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May 22, 2005
nicotine treatment enhances automatic auditory processing
A Research Study from the academic journal titled: Pharmacology Biochemistry and Behavior
Transdermal nicotine treatment enhances automatic auditory processing.
"Mismatch negativity (MMN) is a component of event-related potentials (ERPs) with a wide-ranging applicability to the investigation of neuronal substrates of information processing in normal and psychopathological states," scientists in Japan explained.
"Nicotine has been shown to be implicated in the pathophysiology of psychiatric disorders such as schizophrenia or Alzheimer disease, and has also been proposed as a self-administered drug in schizophrenia," noted R. Inami and colleagues at Juntendo Izunagaoka Hospital. They conducted a study "to elucidate the effect of nicotine on the auditory automatic processing reflected by MMN."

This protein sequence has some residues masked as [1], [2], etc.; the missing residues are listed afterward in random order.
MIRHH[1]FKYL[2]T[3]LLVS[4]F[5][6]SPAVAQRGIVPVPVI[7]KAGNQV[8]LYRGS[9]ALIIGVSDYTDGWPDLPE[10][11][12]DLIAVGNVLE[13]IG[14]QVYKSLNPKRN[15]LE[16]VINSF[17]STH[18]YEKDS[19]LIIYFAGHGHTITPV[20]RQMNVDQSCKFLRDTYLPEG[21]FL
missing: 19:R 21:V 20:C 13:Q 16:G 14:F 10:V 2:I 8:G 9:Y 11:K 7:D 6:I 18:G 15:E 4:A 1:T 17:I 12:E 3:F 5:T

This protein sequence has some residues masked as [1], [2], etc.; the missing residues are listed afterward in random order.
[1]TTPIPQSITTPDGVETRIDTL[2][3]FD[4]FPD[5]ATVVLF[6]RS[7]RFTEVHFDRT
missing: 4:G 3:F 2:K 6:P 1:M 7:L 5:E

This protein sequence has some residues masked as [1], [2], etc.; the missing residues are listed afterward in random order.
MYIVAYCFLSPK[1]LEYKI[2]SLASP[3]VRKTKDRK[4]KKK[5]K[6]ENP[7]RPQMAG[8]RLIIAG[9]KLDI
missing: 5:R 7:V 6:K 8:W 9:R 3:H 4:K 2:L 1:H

"Nicotine was administered transdermally under controlled dosage," the investigators said. "Ten healthy volunteers attended the laboratory for one baseline session and two test sessions."
"The test sessions involved administration of a placebo patch and a nicotine skin patch, which were counter-balanced," according to the report. "The ERPs were recorded passively during an auditory oddball paradigm."
"Nicotine administration shortened the MMN latencies, and these effects were independent of the earlier ERP components, N100 and P200," test results revealed.
Nicotine "enhances preattentive and automatic processing such as MMN system and these effects appear to be quite specific and independent of earlier cognitive stages than preattentive mismatch processing," the researchers concluded. "The shortened MMN latency may be interpreted as a reduction of the amount of time required to complete a neuronal mismatch process through the ascending auditory pathway."
Source: Pharmacology Biochemistry and Behavior (Transdermal nicotine administration enhances automatic auditory processing reflected by mismatch negativity. Pharmacol Biochem Behav, 2005;80(3):453-461).
Posted by szadmin at May 22, 2005 07:39 PM
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